The Chief Electoral Officer retains for at least one year all election documents and the returned writs; if an election has been contested, the documents are kept for one year following the resolution of the contestation.[212]

After each general election, the Chief Electoral Officer also prepares and publishes a report of official voting results. This report contains, poll by poll, the number of votes cast for each candidate, the number of rejected ballots and the number of names on the final list of electors together with any other relevant information.[213] A similar report is prepared for a by‑election within 90 days of the return of the writ.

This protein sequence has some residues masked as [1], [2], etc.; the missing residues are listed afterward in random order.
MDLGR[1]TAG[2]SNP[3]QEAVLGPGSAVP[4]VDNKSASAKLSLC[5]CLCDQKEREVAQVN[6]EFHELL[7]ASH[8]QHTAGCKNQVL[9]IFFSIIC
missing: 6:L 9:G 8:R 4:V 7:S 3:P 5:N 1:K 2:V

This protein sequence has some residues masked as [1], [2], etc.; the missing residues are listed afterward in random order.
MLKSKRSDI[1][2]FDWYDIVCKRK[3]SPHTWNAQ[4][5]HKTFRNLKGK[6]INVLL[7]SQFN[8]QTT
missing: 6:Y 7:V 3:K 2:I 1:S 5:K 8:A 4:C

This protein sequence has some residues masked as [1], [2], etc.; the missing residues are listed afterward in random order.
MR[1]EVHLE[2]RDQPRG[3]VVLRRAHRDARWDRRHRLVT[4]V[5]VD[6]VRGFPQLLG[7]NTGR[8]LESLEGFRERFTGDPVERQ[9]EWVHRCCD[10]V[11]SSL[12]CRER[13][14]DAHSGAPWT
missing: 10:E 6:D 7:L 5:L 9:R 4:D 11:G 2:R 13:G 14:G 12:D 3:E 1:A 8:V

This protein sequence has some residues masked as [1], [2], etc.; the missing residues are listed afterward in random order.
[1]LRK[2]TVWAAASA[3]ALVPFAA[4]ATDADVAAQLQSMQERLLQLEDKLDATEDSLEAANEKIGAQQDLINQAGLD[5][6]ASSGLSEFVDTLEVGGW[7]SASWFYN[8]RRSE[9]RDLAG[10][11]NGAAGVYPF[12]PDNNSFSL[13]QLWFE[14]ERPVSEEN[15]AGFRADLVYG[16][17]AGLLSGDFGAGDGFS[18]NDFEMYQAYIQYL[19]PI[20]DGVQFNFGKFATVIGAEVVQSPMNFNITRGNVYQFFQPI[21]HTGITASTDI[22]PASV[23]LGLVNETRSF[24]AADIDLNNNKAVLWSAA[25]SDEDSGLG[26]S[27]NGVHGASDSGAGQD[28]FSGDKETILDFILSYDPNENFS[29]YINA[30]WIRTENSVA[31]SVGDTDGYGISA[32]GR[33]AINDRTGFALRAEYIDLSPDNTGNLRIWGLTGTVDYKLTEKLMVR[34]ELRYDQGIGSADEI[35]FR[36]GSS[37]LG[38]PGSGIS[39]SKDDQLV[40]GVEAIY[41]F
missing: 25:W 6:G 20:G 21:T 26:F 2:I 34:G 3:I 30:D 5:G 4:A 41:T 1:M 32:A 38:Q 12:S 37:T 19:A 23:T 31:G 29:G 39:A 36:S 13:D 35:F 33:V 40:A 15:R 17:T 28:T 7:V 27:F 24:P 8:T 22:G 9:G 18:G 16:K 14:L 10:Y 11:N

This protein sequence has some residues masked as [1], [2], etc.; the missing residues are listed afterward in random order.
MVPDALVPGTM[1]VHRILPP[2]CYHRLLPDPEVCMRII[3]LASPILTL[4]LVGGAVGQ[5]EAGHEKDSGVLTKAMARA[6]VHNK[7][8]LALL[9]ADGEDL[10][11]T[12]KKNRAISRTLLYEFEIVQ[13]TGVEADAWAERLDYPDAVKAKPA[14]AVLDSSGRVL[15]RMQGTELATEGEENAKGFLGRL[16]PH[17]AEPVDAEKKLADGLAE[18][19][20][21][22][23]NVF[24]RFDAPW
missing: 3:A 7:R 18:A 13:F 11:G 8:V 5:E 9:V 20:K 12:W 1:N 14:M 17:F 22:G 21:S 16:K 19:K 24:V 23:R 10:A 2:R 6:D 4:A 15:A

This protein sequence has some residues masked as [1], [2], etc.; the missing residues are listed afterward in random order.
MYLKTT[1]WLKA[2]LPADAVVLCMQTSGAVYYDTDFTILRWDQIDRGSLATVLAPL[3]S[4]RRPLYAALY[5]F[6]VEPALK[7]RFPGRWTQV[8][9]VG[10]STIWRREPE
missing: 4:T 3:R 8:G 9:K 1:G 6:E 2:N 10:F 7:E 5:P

As soon as possible after a general election, the Chief Electoral Officer may also prepare a report for transmittal to the Speaker, recommending amendments to the Canada Elections Act that he or she believes are warranted.[214]

Relationship with Members

The Chief Electoral Officer provides advice and assistance to the Standing Committee on Procedure and House Affairs, which is responsible for reviewing and reporting on matters relating to the election of Members.[215] The Chief Electoral Officer and his staff provide the Committee with technical assistance and, at the Committee’s request, assist in the drafting of amendments to the Canada Elections Act[216] and the Electoral Boundaries Readjustment Act.[217] The Chief Electoral Officer also appears before the Committee at its invitation to discuss the main estimates of Elections Canada[218] and the reports on general elections.[219]

Top of Page